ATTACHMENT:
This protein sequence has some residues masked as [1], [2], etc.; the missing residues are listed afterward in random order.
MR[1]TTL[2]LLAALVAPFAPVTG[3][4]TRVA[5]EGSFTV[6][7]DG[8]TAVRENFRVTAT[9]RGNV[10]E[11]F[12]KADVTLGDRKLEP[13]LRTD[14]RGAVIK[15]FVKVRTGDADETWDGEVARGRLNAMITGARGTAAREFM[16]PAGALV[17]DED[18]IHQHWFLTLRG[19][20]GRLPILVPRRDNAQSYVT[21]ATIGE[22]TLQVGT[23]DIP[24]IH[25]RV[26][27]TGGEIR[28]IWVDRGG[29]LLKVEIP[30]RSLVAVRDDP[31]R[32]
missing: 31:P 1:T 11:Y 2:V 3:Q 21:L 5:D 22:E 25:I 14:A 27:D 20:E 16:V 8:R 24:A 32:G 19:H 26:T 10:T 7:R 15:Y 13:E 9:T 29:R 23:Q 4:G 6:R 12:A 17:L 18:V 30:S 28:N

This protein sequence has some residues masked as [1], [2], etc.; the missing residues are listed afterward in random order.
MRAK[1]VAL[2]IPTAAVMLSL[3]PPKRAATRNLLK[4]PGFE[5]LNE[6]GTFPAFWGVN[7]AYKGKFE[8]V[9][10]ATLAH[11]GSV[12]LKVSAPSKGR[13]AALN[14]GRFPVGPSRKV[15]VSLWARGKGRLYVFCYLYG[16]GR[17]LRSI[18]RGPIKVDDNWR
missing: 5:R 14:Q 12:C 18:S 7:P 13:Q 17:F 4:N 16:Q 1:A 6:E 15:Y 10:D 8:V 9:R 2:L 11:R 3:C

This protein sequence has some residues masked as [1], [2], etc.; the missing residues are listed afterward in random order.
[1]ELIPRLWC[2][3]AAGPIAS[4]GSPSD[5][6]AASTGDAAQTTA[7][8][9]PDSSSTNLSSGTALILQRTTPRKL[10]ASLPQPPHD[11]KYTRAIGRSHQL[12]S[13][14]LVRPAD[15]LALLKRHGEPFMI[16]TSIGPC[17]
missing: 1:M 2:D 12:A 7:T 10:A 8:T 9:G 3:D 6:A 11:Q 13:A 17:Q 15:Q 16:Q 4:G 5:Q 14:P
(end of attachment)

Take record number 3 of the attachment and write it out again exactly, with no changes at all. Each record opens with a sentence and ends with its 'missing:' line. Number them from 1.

This protein sequence has some residues masked as [1], [2], etc.; the missing residues are listed afterward in random order.
[1]ELIPRLWC[2][3]AAGPIAS[4]GSPSD[5][6]AASTGDAAQTTA[7][8][9]PDSSSTNLSSGTALILQRTTPRKL[10]ASLPQPPHD[11]KYTRAIGRSHQL[12]S[13][14]LVRPAD[15]LALLKRHGEPFMI[16]TSIGPC[17]
missing: 1:M 2:D 12:A 7:T 10:A 8:T 9:G 3:D 6:A 11:Q 13:A 17:Q 15:Q 16:Q 4:G 5:Q 14:P